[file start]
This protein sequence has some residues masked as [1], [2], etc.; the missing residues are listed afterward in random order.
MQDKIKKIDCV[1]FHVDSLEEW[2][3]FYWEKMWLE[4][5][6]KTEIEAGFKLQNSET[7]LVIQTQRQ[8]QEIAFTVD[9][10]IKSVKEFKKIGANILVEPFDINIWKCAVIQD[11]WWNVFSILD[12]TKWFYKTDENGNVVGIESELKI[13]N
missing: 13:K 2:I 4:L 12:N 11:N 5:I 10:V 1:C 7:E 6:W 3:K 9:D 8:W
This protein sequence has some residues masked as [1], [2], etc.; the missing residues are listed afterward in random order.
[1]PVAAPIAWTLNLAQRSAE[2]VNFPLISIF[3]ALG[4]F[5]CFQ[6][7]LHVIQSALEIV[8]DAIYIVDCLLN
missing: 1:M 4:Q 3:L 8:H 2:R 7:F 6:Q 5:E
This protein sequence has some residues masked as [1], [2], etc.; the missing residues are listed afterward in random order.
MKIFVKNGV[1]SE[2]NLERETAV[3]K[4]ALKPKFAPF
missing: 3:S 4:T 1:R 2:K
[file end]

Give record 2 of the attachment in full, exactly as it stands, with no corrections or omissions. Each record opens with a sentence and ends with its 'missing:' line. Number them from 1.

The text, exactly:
This protein sequence has some residues masked as [1], [2], etc.; the missing residues are listed afterward in random order.
[1]PVAAPIAWTLNLAQRSAE[2]VNFPLISIF[3]ALG[4]F[5]CFQ[6][7]LHVIQSALEIV[8]DAIYIVDCLLN
missing: 1:M 4:Q 3:L 8:H 2:R 7:F 6:Q 5:E